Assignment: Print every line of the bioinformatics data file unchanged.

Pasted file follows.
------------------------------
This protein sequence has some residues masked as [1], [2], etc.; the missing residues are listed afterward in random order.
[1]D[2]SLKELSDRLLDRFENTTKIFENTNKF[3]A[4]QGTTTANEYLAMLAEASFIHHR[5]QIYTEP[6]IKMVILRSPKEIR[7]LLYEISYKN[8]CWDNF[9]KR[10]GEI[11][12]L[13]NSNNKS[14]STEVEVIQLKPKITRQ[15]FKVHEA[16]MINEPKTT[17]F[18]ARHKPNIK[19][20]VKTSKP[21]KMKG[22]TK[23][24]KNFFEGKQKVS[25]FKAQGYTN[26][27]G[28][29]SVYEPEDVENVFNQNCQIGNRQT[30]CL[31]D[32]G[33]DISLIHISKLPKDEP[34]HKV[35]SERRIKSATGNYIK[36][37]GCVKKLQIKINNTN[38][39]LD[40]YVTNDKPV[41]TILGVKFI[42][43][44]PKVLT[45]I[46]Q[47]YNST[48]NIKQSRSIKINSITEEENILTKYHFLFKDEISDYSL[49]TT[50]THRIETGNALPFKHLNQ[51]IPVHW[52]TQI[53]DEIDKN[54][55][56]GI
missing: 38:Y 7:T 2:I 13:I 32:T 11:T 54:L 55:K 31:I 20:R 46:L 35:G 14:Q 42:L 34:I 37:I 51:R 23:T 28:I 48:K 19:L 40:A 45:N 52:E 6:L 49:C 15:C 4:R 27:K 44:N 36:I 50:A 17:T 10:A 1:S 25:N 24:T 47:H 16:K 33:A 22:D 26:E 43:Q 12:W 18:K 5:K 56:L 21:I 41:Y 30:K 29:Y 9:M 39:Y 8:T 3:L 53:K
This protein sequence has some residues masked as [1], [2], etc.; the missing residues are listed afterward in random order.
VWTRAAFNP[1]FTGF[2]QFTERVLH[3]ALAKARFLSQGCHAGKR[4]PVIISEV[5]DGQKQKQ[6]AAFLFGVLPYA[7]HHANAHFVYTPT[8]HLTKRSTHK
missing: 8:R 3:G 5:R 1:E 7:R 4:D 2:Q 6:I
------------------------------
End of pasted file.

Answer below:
This protein sequence has some residues masked as [1], [2], etc.; the missing residues are listed afterward in random order.
[1]D[2]SLKELSDRLLDRFENTTKIFENTNKF[3]A[4]QGTTTANEYLAMLAEASFIHHR[5]QIYTEP[6]IKMVILRSPKEIR[7]LLYEISYKN[8]CWDNF[9]KR[10]GEI[11][12]L[13]NSNNKS[14]STEVEVIQLKPKITRQ[15]FKVHEA[16]MINEPKTT[17]F[18]ARHKPNIK[19][20]VKTSKP[21]KMKG[22]TK[23][24]KNFFEGKQKVS[25]FKAQGYTN[26][27]G[28][29]SVYEPEDVENVFNQNCQIGNRQT[30]CL[31]D[32]G[33]DISLIHISKLPKDEP[34]HKV[35]SERRIKSATGNYIK[36][37]GCVKKLQIKINNTN[38][39]LD[40]YVTNDKPV[41]TILGVKFI[42][43][44]PKVLT[45]I[46]Q[47]YNST[48]NIKQSRSIKINSITEEENILTKYHFLFKDEISDYSL[49]TT[50]THRIETGNALPFKHLNQ[51]IPVHW[52]TQI[53]DEIDKN[54][55][56]GI
missing: 38:Y 7:T 2:I 13:I 32:T 11:T 54:L 55:K 31:I 20:R 46:L 35:G 14:Q 42:L 34:I 37:I 51:R 23:T 28:I 48:K 19:L 40:A 45:N 52:E 6:L 49:C 15:C 4:R 27:K 44:N 36:I 50:A 17:T 10:A 1:S 25:N 24:T 47:H 16:K 33:A 22:D 26:E 43:Q 12:W 18:K 5:K 56:L 21:I 41:Y 30:K 29:Y 9:M 39:Y 8:T 3:L 53:K
This protein sequence has some residues masked as [1], [2], etc.; the missing residues are listed afterward in random order.
VWTRAAFNP[1]FTGF[2]QFTERVLH[3]ALAKARFLSQGCHAGKR[4]PVIISEV[5]DGQKQKQ[6]AAFLFGVLPYA[7]HHANAHFVYTPT[8]HLTKRSTHK
missing: 8:R 3:G 5:R 1:E 7:R 4:D 2:Q 6:I